This video by Udacity summarizes Supervised vs Unsupervised Learning very nicely.
In a nutshell (using clustering as an example for instance):
- Supervised Learning has label. e.g. Spam email filtering. We have 100 emails filled with words. We label each email SPAM (Junk email) or HAM (email that worth reading) up-front. We apply algorithms (such as Naive Bayes) to build a model that will tell us, given a new email, how probable that the email is a SPAM.
- Unsupervised Learning has NO label. The algorithm will try and label it for you. (e.g. divid the 100 emials into two cluster. The SPAM cluster may share some common characteristics. The HAM cluster may have some other characteristics. (e.g. K-means Clustering, Expectation Maximization Clustering, Spectral Clustering).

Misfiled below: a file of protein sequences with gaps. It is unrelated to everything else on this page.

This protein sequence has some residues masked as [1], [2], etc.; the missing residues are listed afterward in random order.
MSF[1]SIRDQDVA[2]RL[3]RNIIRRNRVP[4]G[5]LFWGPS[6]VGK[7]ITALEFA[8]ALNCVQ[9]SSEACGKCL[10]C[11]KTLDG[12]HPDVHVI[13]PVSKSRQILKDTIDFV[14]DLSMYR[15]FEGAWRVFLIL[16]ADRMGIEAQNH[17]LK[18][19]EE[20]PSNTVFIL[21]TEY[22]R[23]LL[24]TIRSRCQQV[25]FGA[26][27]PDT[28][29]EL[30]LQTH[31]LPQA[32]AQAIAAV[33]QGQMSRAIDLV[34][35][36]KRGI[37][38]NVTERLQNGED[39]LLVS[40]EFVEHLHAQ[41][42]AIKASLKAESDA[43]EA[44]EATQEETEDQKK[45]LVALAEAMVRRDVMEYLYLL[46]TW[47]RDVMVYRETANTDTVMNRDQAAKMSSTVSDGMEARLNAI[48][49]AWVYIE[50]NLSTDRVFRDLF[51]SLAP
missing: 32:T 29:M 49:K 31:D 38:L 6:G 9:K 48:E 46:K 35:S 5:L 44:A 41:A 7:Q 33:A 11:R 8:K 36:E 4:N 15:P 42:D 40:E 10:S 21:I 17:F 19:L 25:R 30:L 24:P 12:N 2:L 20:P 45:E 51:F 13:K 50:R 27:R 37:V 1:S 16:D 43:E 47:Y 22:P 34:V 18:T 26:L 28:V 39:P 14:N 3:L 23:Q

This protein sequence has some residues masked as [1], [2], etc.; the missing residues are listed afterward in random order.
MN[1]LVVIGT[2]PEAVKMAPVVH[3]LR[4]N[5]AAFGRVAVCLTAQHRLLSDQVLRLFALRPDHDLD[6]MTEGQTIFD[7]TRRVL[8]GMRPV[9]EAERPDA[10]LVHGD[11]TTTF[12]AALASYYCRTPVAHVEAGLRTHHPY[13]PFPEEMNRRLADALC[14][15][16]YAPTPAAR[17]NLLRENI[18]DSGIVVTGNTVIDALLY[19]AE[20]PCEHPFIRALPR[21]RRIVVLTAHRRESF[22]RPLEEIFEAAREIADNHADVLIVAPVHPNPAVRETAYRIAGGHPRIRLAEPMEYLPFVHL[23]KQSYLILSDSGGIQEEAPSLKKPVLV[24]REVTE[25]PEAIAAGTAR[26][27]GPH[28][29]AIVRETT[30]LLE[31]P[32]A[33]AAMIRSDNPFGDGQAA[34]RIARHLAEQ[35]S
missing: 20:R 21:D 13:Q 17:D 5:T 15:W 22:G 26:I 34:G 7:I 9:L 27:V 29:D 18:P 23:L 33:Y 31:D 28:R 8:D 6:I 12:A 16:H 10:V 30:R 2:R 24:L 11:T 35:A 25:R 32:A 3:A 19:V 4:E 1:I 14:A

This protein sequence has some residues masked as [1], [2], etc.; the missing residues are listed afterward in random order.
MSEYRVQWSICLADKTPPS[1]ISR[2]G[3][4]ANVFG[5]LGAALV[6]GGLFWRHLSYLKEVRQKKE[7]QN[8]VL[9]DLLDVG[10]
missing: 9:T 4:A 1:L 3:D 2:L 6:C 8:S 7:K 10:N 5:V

The Expectation Maximization is somewhat similar to K-means, with this core difference:
In the corresponding step:
- k-means uses “hard correspondence” – estimated centerpoint A only compares with the data points in cluster A in the revision of new estimated centerpoint A location. It does not compare with data points from other clusters (e.g. cluster B, etc.)
- Expectation Maximization uses “soft correspondence” – estimated centerpoint A compares with the data points in cluster A and other clusters in the revision of new estimated centerpoint A location. It does compare with data points from other clusters (e.g. cluster B, etc.).
This video by Udacity summarizes this very nicely.